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zbuffer issue

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One problem I have noticed with the zbuffer I have implemented is that i have to zero it out every iteration of the main loop. This seems to be the largest bottleneck of my program right now. I have tried a basic loop, a memset, and I even coded it in assembly, but they all take about the same time (I''m guessing my compiler is reducing them all to the same code - i.e. the assembly). Anybody have any ideas on how I can speed this part of my code up? A faster way to zero out an array of doubles would help. Abs

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1. Ya, that's not really an issue since I am writing this in DirectDraw on purpose...however, you gave me an idea using fixed-point math and a directdraw hardware surface.

2. I am using floats. I didn't mean to say double.

3. I have never got into that actually. I know assembly well enought to inline my procedures if need be, but that's about it. Is it fairly easy to use/learn?

Edited by - Absolution on March 19, 2001 7:01:25 PM

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> however, you gave me an idea using fixed-point math and a
> directdraw hardware surface

Remember to store your surface in SYSTEM memory. VIDEO memory is very fast for hardware stuff but very slow if you access it with the processor.

On my PC (P3-500 with GeForce1). Assuming you use software, writing on a SYSTEM surface is twice faster than writing on a VIDEO surface and reading on a SYSTEM surface is 20 times faster than reading a VIDEO surface (video mem is *really* slow for reading).

> I have never got into that actually. I know assembly well
> enought to inline my procedures if need be, but that''s about
> it. Is it fairly easy to use/learn?

Neither do I. I''ve already seen some piece of ASM using MMX and it was really criptic. However, filling a Z buffer with 0 shouldn''t be too hard. A description of the MMX instructions must be available on intel web site.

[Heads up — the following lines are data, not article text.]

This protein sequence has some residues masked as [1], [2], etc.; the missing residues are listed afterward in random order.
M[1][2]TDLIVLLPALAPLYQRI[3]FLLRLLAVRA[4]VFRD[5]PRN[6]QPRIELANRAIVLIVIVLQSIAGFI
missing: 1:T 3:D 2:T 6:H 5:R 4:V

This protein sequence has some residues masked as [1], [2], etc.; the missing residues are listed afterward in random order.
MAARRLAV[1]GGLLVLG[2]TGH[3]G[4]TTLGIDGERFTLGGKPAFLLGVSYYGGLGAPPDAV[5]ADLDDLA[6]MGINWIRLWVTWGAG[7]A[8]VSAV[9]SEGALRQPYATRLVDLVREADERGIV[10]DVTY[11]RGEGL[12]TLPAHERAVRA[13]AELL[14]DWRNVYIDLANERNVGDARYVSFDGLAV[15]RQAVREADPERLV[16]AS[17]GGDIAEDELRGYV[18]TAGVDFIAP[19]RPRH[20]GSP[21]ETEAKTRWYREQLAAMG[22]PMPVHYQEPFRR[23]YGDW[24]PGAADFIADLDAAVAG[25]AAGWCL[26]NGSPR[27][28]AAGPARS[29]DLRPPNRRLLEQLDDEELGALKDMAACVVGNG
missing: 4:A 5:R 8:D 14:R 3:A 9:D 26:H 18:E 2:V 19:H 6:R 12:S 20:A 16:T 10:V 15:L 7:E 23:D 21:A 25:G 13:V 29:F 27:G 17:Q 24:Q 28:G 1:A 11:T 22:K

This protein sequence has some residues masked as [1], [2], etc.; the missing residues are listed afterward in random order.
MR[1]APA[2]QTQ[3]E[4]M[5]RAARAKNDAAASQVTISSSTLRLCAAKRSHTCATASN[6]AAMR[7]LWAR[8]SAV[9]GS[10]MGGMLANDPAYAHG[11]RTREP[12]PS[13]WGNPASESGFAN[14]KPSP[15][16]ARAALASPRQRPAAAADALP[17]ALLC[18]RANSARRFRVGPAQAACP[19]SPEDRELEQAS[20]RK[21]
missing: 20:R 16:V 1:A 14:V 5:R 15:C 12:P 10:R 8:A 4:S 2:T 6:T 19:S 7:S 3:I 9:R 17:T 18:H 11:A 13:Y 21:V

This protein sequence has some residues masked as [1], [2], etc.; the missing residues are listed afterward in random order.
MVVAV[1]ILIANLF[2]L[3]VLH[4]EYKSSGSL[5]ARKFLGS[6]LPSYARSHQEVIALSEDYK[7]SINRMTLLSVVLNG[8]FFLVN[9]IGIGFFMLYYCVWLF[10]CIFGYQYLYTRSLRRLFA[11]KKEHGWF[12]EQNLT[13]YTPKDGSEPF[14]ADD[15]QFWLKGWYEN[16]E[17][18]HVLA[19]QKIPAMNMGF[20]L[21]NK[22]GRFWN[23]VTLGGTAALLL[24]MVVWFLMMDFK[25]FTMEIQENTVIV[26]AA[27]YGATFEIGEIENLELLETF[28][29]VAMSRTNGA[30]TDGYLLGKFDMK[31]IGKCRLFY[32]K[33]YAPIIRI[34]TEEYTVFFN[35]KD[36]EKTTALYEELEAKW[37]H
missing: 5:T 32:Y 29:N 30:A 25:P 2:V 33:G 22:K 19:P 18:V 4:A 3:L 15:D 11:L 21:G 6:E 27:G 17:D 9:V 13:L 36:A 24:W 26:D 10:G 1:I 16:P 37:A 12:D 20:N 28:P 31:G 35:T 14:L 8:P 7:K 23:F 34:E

The good thing with MMX is that you can set 64 bits to an appropriate value with only one instruction.

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?
Are you a newbie ?
ZBuffer are not used in software for a very good reason they are slow as hell, use Coverage buffer or things like that.
they are tuts about that on www.flipcode.com

Z/W Buffer are good for Hardware.
(And even their they are a big bottleneck, which only a few grpahics chips avoid (PowerVR, Gigapixel and Flipper AFAIK))

-* So many things to do, so little time to spend. *-

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Guest Anonymous Poster
quote:
Original post by Ingenu

?
Are you a newbie ?
ZBuffer are not used in software for a very good reason they are slow as hell, use Coverage buffer or things like that.
they are tuts about that on www.flipcode.com




That''s why carmack used one in quake 2 right? Ooops, guess they''re not slow. THey''re actually pretty damn fast, compared to the alternatives, which require depth sorting AND polygon splitting EVERY frame.

The downside of a zbuffer is the large memory requirement, which, on a PC, is irrelevant.

I think you are the newbie here

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(edit) arrg! stupid html less than signs(edit)
quote:
Original post by Absolution

One problem I have noticed with the zbuffer I have implemented is that i have to zero it out every iteration of the main loop. This seems to be the largest bottleneck of my program right now. I have tried a basic loop, a memset, and I even coded it in assembly, but they all take about the same time (I'm guessing my compiler is reducing them all to the same code - i.e. the assembly). Anybody have any ideas on how I can speed this part of my code up? A faster way to zero out an array of doubles would help.

Abs


I read about this trick somewhere, i think it originated from michael abrash/john carmack/id software.

ANyway, you cut your z-buffer precision by 1/2, but switch from the high and low end of the [0,1] range each frame.

Then you switch your depth test as well each frame

For example, on even frames, map z to [0,0.5], do normal less than depth test.